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Originally published Wednesday, February 22, 2012 at 7:02 PM

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Learn about bears, and the dogs that help teach them manners

Meet the Karelian Bear Dogs and the Washington Fish and Wildlife officers that work with them to help keep wandering bears out of your backyard and away from your garbage cans.

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Well here's a bear tip: don't put your garbage can outside until the morning of pickup... MORE

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Meet the bear dogs on Saturday.

No, they're not dogs crossed with bears. They're dogs that can put the fear of, well, dog, in a bear.

Bruce Richards and Nick Jorg, officers with the Washington Department of Fish and Wildlife (who have been featured on TV's "Animal Planet"), will lead a fun-for-all-ages presentation at Everett's NW Stream Center about bears and how we live with them — or deal with them, when they wander into suburban backyards, find loose-lidded trash cans, or otherwise make themselves of special interest to human beings. (An estimated 25,000 to 30,000 black bears live in Washington state.)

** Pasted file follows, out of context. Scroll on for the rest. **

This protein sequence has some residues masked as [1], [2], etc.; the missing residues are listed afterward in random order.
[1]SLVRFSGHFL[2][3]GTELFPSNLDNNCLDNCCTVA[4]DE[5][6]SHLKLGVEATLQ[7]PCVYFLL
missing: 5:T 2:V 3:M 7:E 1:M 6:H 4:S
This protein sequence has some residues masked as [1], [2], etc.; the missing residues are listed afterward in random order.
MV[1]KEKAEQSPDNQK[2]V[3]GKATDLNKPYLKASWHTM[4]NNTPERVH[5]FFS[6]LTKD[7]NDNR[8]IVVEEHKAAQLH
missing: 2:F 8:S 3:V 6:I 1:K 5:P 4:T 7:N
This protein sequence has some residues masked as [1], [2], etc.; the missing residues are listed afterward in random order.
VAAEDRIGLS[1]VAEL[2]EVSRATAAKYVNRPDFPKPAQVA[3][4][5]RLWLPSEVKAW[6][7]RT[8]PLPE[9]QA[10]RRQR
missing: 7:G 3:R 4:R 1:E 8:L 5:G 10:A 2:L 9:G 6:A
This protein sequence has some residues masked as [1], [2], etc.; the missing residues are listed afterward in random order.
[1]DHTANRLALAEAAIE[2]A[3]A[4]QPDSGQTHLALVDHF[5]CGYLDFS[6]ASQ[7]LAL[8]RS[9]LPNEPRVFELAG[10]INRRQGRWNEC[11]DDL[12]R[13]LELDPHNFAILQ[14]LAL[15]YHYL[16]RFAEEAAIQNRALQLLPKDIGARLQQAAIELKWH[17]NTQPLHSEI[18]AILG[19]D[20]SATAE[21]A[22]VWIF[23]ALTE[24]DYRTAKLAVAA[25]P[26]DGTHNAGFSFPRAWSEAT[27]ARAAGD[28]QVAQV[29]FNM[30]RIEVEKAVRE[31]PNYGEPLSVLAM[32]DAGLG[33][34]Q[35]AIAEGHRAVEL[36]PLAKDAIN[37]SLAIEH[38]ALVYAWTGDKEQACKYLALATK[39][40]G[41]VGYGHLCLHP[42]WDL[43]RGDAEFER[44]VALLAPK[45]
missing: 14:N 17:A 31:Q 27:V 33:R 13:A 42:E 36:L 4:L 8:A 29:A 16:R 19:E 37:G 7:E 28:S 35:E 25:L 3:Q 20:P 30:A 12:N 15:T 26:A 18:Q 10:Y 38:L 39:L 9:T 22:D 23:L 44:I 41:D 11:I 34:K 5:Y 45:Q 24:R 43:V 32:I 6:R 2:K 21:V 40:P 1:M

The real stars of the show, however, are likely to be Mishka(shown here with Richards), Colter and Savute, three Karelian Bear Dogs that work with the wildlife agents. Used for centuries in Finland to hunt bear and elk, Karelians have an instinctive tendency to face down a big animal such as a bear without fear, but also stay out of harm's way.

Saturday's session will include "Do's and Don'ts in Bear Country" and other lessons about bear habits and habitat. Kids can help out with a simulated bear capture (with the dogs, plus a wildlife officer in a bear suit).

While the bear dogs can be fierce, there's a flip side. Event promoters warn: You could get your face licked.

Bear Show at NW Stream Center, 1 p.m. Saturday, 600 128th St. S.E., McCollum Park, Everett; $5-$7. Call for reservations: 425-316-8592. More info: www.streamkeeper.org. Also this weekend: "Living with Wildlife: Black Bears," a free presentation (without the bear dogs) at 1 p.m. Saturday at Lewis Creek Park, 5808 Lakemont Blvd. S.E., Bellevue; 425-452-6885.

Brian J. Cantwell, Seattle Times travel staff

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